The real caveat here is, Not to try doing funny stuff with the internal ‘.pixmap()’ pointer that belongs to the ‘QLabel’ object, because even though it can be done, writing to that internal property does not offer much in the way of performance improvements, when the goal is to design most GUIs.

(This is a link to the previous exercise.)

(Updated 8/21/2020, 21h25… )

Continue reading This time, I used a QPainter object in a very ordinary way, as would be done in genuine GUI-building.

How to make a QLabel widget display a QImage object, without first converting it to a QPixmap.

I have been studying the Qt v5.7.1 GUI Library on a private, informal basis, and making progress. As I was doing this, I observed a fact which is generally thought to be true, but which may not always be so.

GUI Libraries such as Qt have a set of object classes defined, which allow geometries to be drawn onto an abstract surface that exists in software, such geometries being Ellipses, Arcs, Rectangles, Polygons, Polylines, Chords etc.. Under Qt5, this is performed by way of the ‘QPainter’ class, together with a ‘QBrush’ and a ‘QPen’ class, and one out of several subclasses of the ‘QPaintDevice’ class. The crux of the operation is, that the ‘QPaintDevice’ class’s subclass needs to specify some sort of pixel buffer, so that the classes ‘QPixmap’ and ‘QImage’ certainly qualify. Multiple other classes also work. These pixel buffers are necessary physically, for the abstract drawing surface to ‘remember’ what the painting operations left behind, in the form of an image.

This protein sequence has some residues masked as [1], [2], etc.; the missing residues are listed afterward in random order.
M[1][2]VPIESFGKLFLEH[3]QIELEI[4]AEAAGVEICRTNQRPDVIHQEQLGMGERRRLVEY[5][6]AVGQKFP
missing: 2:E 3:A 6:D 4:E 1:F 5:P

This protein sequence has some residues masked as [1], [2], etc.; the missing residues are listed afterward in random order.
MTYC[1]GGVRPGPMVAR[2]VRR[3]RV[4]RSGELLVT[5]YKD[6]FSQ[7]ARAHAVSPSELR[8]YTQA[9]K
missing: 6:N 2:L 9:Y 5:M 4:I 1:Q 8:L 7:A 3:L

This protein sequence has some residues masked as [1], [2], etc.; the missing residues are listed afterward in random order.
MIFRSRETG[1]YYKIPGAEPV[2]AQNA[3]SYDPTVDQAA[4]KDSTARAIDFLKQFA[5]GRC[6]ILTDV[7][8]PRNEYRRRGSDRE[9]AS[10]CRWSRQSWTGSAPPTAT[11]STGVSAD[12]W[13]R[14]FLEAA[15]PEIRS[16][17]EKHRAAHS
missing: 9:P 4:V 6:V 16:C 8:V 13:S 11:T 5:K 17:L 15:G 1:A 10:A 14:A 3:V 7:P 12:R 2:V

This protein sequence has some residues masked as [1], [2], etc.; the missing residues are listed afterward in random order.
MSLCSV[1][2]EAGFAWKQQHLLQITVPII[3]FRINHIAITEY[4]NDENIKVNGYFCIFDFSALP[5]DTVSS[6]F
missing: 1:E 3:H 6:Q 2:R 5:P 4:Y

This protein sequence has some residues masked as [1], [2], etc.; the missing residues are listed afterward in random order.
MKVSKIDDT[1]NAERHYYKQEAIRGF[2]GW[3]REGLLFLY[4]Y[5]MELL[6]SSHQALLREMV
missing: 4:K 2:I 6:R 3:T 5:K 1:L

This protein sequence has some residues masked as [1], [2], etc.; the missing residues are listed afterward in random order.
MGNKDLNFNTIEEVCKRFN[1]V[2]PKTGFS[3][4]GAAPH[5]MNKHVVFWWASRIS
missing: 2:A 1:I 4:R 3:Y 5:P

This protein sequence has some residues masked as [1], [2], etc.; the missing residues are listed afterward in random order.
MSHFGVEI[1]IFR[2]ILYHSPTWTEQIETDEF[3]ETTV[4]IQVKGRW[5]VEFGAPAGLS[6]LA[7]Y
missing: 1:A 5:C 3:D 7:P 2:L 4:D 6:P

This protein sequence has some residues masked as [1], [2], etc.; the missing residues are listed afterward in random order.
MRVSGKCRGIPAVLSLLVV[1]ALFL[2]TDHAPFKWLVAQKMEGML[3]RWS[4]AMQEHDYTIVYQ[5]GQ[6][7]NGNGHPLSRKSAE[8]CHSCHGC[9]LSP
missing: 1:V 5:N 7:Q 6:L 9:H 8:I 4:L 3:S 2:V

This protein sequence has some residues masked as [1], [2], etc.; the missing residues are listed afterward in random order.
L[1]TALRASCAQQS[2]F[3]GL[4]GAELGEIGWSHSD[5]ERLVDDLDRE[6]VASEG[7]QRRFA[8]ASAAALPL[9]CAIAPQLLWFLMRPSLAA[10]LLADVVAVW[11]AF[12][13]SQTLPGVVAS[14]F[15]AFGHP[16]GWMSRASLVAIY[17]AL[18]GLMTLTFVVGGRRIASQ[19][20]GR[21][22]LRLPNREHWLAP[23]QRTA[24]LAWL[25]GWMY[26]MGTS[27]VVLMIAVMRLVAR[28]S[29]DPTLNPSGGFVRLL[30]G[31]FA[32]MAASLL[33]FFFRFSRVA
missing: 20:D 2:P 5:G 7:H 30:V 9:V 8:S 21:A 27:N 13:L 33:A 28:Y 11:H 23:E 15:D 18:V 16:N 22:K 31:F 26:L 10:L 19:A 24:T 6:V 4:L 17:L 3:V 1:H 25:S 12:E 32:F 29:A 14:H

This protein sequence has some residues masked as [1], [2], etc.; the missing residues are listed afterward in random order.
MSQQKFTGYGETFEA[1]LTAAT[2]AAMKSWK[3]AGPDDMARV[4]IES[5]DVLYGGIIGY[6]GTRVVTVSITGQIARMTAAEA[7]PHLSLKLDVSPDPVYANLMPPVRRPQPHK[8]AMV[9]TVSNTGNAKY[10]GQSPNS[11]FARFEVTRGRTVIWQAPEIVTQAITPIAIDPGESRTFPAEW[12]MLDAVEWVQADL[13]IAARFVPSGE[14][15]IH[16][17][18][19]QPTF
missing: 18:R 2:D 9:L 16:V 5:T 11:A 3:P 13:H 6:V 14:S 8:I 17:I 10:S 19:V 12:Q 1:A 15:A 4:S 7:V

But what anybody who incorporates this into their Apps’ GUI will want to solve next is, to display the resulting pixel buffer. And an ugly way to do that, which is often used, is to select the ‘QPixmap’ class as the target, and then to do something like this:

 


void MainWindow::resetQ()
{
    delete sw_pixmap;
    sw_pixmap = NULL;
    sw_pixmap = new QPixmap(":/res/images/Unknown.jpg");